Media Coverage of Ice in Dallas
Ice in Dallas is a full force media event yet we see the same media coverage year after weary year.
The forecasts begin days before the event, often delivered by a rookie to Texas who pronounces “gulf” (as in the Gulf of Mexico) like “golf”. We ponder the relationship of a sporting event with an ice storm.
Why do TV news editors believe shots of the sand truck are newsworthy? We know what the blasted sand trucks look like. The trucks dump sand on major thoroughfares, while your neighborhood resembles the artic cap. If television stations are going to feature coverage of the sand trucks, they should include a caveat that states, the trucks do not go into neighborhoods.
Employers, citing news coverage of the sand trucks, don’t understand that in Dallas the major traffic arteries may be ice-free but if your neighborhood has a difficult orientation, you are unable to get out of the garage. Forget public transportation. The bus that waltzed over the sanded major thoroughfare skidded into your subdivision and now rests wheels up, like a dead possum huddled against the neighbor’s garage.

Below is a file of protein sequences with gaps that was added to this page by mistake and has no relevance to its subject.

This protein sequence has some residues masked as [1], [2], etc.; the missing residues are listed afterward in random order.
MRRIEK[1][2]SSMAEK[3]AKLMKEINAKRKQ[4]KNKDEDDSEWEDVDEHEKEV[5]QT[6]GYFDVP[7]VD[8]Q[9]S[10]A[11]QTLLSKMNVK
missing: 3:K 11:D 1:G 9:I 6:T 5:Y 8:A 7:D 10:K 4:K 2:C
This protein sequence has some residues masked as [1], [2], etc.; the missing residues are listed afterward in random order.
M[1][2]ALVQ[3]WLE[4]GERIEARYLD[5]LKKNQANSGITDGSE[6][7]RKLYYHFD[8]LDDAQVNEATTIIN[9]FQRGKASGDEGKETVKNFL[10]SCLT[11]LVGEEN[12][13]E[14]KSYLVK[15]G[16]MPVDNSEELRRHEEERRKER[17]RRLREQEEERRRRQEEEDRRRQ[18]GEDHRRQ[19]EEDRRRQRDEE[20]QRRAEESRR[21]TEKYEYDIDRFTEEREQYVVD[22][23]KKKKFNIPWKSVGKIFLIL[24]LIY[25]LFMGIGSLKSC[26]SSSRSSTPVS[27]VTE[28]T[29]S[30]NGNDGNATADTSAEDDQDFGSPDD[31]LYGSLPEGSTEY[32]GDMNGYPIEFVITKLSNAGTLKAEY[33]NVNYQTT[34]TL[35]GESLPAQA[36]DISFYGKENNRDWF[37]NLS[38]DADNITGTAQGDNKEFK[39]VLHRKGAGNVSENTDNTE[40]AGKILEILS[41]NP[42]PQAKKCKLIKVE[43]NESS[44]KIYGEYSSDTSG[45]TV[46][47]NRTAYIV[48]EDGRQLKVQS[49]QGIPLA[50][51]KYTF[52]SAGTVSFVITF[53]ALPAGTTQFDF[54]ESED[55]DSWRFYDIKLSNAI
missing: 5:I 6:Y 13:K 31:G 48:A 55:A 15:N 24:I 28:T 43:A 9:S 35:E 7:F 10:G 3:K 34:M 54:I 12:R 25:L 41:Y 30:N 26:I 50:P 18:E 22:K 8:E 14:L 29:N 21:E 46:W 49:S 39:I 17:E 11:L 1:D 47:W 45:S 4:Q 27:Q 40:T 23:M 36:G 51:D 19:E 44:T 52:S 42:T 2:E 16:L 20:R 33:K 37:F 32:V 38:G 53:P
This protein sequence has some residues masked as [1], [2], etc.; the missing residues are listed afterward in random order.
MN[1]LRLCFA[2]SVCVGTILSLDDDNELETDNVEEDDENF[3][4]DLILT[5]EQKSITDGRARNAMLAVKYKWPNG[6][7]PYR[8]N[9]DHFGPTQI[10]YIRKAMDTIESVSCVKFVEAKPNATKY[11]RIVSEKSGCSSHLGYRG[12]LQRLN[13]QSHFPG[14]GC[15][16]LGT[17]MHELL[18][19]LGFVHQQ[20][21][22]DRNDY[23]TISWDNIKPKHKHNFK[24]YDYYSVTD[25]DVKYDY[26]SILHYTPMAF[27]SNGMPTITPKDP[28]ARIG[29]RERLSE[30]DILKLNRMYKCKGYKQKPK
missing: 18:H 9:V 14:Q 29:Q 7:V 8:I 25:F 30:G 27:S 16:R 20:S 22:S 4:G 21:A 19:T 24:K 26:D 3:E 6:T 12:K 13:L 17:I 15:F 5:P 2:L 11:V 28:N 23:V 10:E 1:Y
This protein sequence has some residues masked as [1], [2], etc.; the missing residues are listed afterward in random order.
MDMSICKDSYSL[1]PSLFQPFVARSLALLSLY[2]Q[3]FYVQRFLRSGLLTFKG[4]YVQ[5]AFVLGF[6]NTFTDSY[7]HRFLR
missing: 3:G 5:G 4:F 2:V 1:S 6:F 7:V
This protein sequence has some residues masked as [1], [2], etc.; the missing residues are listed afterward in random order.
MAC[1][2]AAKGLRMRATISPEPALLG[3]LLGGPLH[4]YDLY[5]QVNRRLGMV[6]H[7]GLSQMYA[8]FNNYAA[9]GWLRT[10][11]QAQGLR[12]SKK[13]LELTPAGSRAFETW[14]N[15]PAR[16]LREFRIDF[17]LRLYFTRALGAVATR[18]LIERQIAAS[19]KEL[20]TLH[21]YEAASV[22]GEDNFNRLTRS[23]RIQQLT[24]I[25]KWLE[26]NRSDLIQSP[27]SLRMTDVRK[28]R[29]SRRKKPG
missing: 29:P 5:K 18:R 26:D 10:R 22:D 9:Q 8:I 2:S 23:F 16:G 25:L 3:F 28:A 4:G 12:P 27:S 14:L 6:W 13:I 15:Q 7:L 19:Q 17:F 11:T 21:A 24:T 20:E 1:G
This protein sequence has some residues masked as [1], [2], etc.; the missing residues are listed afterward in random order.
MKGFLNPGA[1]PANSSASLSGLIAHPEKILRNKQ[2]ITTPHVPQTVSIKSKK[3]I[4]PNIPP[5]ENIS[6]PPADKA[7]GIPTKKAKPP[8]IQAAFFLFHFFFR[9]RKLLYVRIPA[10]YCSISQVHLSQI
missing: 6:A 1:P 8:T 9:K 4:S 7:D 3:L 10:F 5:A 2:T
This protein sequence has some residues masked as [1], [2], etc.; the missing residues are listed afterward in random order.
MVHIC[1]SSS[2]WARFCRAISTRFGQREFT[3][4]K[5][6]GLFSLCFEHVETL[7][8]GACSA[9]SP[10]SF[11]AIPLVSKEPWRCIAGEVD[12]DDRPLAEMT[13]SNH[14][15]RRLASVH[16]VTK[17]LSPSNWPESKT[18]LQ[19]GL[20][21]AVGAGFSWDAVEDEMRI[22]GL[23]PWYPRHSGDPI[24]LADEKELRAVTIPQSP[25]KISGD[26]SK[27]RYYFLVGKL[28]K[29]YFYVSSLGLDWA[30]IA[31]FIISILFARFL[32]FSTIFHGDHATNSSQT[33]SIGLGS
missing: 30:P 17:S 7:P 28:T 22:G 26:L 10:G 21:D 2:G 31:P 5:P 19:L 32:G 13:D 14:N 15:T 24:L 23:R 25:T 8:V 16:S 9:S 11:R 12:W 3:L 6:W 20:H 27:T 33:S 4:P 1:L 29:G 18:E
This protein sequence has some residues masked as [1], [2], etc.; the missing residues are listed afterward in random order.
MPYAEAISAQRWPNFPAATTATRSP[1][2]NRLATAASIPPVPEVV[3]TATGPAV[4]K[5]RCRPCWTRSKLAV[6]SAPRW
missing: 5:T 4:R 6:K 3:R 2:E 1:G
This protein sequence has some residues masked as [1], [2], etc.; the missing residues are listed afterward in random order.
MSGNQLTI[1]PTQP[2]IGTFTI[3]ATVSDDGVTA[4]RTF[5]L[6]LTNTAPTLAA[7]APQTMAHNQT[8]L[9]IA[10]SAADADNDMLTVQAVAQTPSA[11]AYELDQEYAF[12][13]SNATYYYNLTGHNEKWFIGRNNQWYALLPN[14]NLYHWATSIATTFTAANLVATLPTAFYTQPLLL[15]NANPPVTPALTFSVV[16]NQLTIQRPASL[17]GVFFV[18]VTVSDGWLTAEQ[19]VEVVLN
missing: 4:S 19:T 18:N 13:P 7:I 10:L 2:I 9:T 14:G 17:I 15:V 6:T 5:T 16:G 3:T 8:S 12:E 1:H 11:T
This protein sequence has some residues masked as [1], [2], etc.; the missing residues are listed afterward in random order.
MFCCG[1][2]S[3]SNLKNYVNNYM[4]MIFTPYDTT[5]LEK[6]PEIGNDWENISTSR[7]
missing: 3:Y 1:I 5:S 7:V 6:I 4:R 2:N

As you arrive three hours late for work the boss who saw the news coverage of the bloody sand trucks, all eighteen of them, believes you are a piker, since you don’t live in the hinterlands. The first face you see is the smirking company dilatant, who commutes two hours every day. With an air of superiority, he states had no problem at all getting to work. Just wait ’til the spring flash floods when the access roads to the freeways become swirling death traps. Visions of him floating down a storm sewer in his SUV are better than Xanax.
No ice storm coverage would be complete without a live shot of television reporters shivering out of doors. Their report follows the sand truck story to inform viewers about the sand truck delivery in their charming hamlet.
The female reporters look glamorous in their mittens, puffy jackets, stylish berets and parkas. They never have red runny noses or look like overstuffed pierogies. Reporters are careful to avoid human-interest stories about what is like to be a prisoner in a house with no hot water, no electricity, a smelly dog, unbathed family members and peanut butter cuisine three times a day.
Southern women know stale news coverage and smelly family members are tolerable if accompanied by ice storm staples – brandy, chocolate and cheese.